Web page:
Directions: Soak desired amount of beans overnight. I used approximately 2/3 cup. Rinse beans. Boil beans. Turn down heat and simmer until cooked (about 60 minutes). Drain the beans and smash them. Heat a non-stick pan on medium heat. Put water or oil (to prevent beans from sticking to pan) and put smashed beans . Lightly sprinkle with a light dusting of ground cumin, and a bit of Texas spice and chilli spice. Combine and mix until seasonings are evenly dispersed. Add salt to your taste.
On a pan or in a toaster oven, heat up a burrito wrapper with grated cheese of your choice ((I used a caramelized onion cheddar but you can use a different cheese) on top (as much as you want) until the cheese just melts.
When the wrapper is warm and cheese is melted, put a spoonful or two of the jackfruit tofu filling, red adzuki bean filling, and freekeh black rice filling. Top with optional toppings below and fold up or roll up and eat. You may need a fork to pick up toppings that fall out.
Vegan? Omit the sour cream and melted cheese. OR use a vegan substitute.
Toppings you can add include fresh cilantro and green onions, as well as sour cream, and salsa to your taste. This is placed on top of a burrito wrapper with grated melted cheese of your choice.
Calling all chocolate addicts. Wish your chocolate milk didn’t have refined sugars, was dairy free, and that you could adjust the level of chocolate goodness ?
Today I improvise on the basic recipe for cashew milk. There are so many possibilities. Enjoy plain, or with vanilla and dates, use as a base for a myriad of smoothies, or make a cashew cream for vegan sauces or soups. Here…we’re starting simple.. I transform it into delicious chocolate cashew milk.
Cashew milk is in my opinion the easiest nut milk to make – no straining required, no messy nut milk bags or cheesecloths – and you soak the nuts for a lot less time than almond milk. Try making it yourself – it’s so easy and tastes so much more real than the cashew milk they sell at the store.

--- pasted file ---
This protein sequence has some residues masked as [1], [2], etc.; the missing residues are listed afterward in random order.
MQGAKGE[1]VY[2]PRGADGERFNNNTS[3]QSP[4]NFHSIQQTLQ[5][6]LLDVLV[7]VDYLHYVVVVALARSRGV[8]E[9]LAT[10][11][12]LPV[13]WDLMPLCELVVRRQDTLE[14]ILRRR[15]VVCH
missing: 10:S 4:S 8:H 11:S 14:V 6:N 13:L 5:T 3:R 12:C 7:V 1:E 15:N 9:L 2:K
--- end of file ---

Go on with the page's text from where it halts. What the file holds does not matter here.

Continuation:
1 cup of raw cashews (soaked for a minimum of 4 hours)
4 cups of filtered water (1000 ml)
3 ½ to 4 tbsp of raw cocoa powder (I like “giddy yo-yo” brand)
¼ cup grade A dark Canadian maple syrup
A super high-speed motor blender like Vitamix or Blendtec. This is very important or the texture will not be smooth or as milky.
A bowl to soak your cashews
A jug or container with lid to store your milk in after
Directions: (Makes a bit over 1 litre. Only stays fresh for 4 days. Half the recipe if it’s too much for you)
Soak the raw cashews in at least double the amount of water for 4 hours or overnight. Cashews should be bulging, softer and enlarged. Discard water (or throw it in your garden maybe?) and put cashews in a high-speed blender (Vitamix or Blentec). Add 4 cups of filtered water to blender. Add 3 ½ to 4 tbsp raw cocoa powder (Adjust this amount to your taste. Begin with less and add full amount or more if you want it to be more chocolaty). Add ¼ cup grade A dark Canadian maple syrup. Blend on high speed using “juice” function on the Blendtec blender (about 45-60 seconds). Pour into a jug or container with a lid.
Enjoy a cup with music improvisation pairing: “Piano Improvisation No. 1: Jagged Lines and Velvet”